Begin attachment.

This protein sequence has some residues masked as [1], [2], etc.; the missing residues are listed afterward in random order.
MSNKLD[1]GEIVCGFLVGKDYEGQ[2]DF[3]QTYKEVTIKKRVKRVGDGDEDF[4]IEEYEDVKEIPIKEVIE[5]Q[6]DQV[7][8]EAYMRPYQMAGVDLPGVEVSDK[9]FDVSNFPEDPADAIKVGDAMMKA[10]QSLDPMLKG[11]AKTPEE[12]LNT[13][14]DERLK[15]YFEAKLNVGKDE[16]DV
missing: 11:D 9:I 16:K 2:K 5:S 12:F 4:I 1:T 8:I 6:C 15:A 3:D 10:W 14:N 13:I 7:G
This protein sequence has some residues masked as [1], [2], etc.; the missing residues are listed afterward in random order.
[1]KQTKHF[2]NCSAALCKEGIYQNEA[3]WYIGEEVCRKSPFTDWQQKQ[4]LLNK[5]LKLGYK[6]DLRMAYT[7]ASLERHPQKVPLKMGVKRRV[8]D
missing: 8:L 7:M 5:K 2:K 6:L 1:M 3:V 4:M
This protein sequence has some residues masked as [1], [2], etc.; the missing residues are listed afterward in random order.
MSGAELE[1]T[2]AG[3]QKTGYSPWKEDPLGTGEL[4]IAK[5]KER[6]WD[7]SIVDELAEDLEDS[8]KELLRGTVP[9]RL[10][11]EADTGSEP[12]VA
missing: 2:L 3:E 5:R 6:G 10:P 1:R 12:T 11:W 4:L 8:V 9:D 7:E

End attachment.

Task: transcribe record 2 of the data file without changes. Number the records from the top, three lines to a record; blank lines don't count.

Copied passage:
This protein sequence has some residues masked as [1], [2], etc.; the missing residues are listed afterward in random order.
[1]KQTKHF[2]NCSAALCKEGIYQNEA[3]WYIGEEVCRKSPFTDWQQKQ[4]LLNK[5]LKLGYK[6]DLRMAYT[7]ASLERHPQKVPLKMGVKRRV[8]D
missing: 8:L 7:M 5:K 2:K 6:L 1:M 3:V 4:M